What do Sociolinguists do? (Janet Holmes Sociolinguistics)

summary of Janet Holmes Sociolinguistics:

CHAPTER 1-What do Sociolinguists do?

Sociolinguistics: a term that refers to the study of the relationship between language and society, and how language is used in multilingual speech communities. Continue reading “What do Sociolinguists do? (Janet Holmes Sociolinguistics)”

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Hudson’s Sociolinguistics: Linguistics and Social Inequality

Linguistics and Social Inequality

According to Hudson, there are three types of linguistic inequality.

  1. Subjective Inequality, which concerns what people think about each other’s speech. Virtues are rated based on the individual’s ways of speaking. Language in this sense is used as a yard-stick to evaluate people’s intelligence, friendliness etc.
  2. Strictly Linguistic Inequality relates to the linguistic items that a person knows.
  3. Communicative Inequality. This is concern with knowledge of how to use linguistic items to communicate successfully, rather than simply with knowledge of linguistic items themselves.

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Hudson’s Sociolinguistics: The Quantitative Study of Speech

Hudson says that quantitative studies of speech seem relevant to theoretical linguistics because they involve central areas like sounds, words-forms and constructions. He restricts the study to English (non-standard variety). It is concerned with form of words and constructions. Continue reading “Hudson’s Sociolinguistics: The Quantitative Study of Speech”

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Hudson’s Sociolinguistics: The structure of speech

Entries and exits

About entering and ending an interaction, Hudson explains that speech is structured, and it is composed of grammatical structures: sentences (short or long) like questions and answers. Greetings and farewells all offer the nearest example of structure in speech. Continue reading “Hudson’s Sociolinguistics: The structure of speech”

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Hudson’s Sociolinguistic: Linguistic and cultural relativity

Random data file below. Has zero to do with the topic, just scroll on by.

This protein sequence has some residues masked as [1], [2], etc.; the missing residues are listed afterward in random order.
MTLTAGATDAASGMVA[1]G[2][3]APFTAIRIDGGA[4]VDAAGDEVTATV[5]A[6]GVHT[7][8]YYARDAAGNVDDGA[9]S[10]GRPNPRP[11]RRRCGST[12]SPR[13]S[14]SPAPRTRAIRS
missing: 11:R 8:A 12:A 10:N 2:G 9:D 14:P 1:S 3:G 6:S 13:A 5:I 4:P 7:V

Semantic relativity

He discusses how far meanings may differ from variety to variety (concidering cultural relativism) and whether there are any connections between differences in meaning and differences in culture. Determinism is concerned with the influence of language on thought. With relativity, Continue reading “Hudson’s Sociolinguistic: Linguistic and cultural relativity”

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Hudson’s Sociolinguistics: Code-switching and Code-mixing

Mixture of Varieties


He says that code-switching exist in a multilingual community where a speaker can choose to use a language that fits a particular circumstance or better understood by the hearer. A particular language can be for church, school, or work. He calls this situational code-switching. Continue reading “Hudson’s Sociolinguistics: Code-switching and Code-mixing”

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Global and specific statements

In this chapter Hudson examines the extent to which it is possible to describe the relation of language to society in terms of global linguistic categories such as languages and dialects and global social categories like communities. Continue reading “HUDSON’S SOCIOLINGUISTICS: Linguistic items”

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Conformity and individualism

In the discussion of sociolinguistics, it is important to put the individual in the centre. How individuals work and behave must be understood. Continue reading “HUDSON’S SOCIOLINGUISTICS: SPEAKERS AND COMMUNITIES, AND THE LINGUISTIC DEVELOPMENT OF A CHILD”

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